Epicom hired a new law firm in November and the selection process reminded me of how our legal needs have changed over the last few years. I suspect this is the same for many companies experiencing high growth.
Epicom has gone through several phases in its need for more sophisticated legal help.
- No legal help during the early days when we had no money.
- Minimal legal help from a solo general practitioner.
- More legal help from two solo practitioners with different specialities.
- Even more legal help from a small firm specializing in high growth technology companies.
In retrospect, this structure has worked well and, I think, balanced our need to keep costs down without exposing the company to undue legal risks. As the company grows, our legal needs have definitely grown too and the money we spend on legal expenses as a percentage of revenue has increased.
Here’s how we addressed our legal needs without spending too much money along with some things I would do differently knowing what I know now.
The Early Days
In the early days, many startups have no money for legal help. This can be a scary situation because mistakes can be made that might affect the future viability of the company. Talk to lawyers and they will tell you that you must spend money on legal help to keep yourself out of trouble. But business owners have to balance legal risk against all of the other risks of running a business, like running out of cash, or not having any new customers. A strong legal structure is of no use if your business goes bankrupt for other reasons within months of starting. In the early days, when cash is scarce, do as much legal work yourself as possible. Read books, take classes, and ask other business owners for contract templates they have used successfully. You will save money and the lessons you learn will help you in your business as it grows. If you are completely unfamiliar with business law, I strongly suggest taking a class to ground yourself in the basics. I took a business law class in graduate school and my business law text sits next to my desk to this day and is not infrequently referenced.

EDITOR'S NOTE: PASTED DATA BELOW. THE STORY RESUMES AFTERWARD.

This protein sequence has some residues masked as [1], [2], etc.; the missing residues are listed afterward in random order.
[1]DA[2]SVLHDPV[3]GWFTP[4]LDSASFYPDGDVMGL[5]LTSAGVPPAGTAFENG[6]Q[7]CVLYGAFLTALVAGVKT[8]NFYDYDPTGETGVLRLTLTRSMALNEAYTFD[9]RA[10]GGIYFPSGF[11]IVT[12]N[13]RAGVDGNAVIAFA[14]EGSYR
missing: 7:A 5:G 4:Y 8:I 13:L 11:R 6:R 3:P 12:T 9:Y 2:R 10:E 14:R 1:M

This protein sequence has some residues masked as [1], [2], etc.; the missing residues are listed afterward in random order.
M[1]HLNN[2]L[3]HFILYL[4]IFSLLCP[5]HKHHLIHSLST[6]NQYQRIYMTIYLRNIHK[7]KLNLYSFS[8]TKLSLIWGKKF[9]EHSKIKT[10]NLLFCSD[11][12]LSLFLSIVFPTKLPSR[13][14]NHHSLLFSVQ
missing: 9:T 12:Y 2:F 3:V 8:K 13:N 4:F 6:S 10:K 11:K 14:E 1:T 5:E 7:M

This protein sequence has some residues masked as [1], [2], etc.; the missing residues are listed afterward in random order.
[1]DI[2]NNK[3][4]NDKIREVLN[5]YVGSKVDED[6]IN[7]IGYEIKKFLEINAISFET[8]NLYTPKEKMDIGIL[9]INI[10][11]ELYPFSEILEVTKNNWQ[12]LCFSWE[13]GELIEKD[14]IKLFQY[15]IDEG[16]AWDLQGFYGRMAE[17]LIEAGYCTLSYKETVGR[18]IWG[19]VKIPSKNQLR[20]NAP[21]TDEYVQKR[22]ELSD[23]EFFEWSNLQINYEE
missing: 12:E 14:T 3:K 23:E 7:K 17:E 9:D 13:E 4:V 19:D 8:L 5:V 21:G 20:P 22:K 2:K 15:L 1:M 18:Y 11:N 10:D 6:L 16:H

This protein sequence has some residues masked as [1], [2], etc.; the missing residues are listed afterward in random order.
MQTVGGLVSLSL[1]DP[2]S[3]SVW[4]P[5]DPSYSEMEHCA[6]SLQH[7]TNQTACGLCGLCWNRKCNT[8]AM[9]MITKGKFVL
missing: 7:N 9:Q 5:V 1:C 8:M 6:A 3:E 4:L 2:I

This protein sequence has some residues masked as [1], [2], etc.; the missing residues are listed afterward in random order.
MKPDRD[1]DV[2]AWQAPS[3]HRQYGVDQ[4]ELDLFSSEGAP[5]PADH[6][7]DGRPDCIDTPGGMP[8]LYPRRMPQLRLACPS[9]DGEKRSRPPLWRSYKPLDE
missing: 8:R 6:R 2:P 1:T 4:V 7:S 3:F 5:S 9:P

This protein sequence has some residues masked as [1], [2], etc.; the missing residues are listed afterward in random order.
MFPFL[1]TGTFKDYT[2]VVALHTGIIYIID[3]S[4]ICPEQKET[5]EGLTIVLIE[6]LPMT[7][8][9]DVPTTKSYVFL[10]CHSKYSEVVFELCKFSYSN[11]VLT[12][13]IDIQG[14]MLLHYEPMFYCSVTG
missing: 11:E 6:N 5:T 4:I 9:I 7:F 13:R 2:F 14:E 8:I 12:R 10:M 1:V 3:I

I’m a big believer in doing most of the legwork yourself during the early days of a new startup, but hire an attorney to review your work and make sure no mistakes have been made. Smart attorneys who enjoy working with startups will balance your needs with theirs and realize that helping you get your business off the ground will benefit them with additional business in the long run. This should help you keep overall costs down.
Here are some things you can do yourself in the early days to save money:
- Business Structure – In Texas where I live, creating a corporation or LLC is fairly straightforward. Ask an attorney to help you with the decision of what business structure is correct, but do the leg work of completing applications yourself to save money.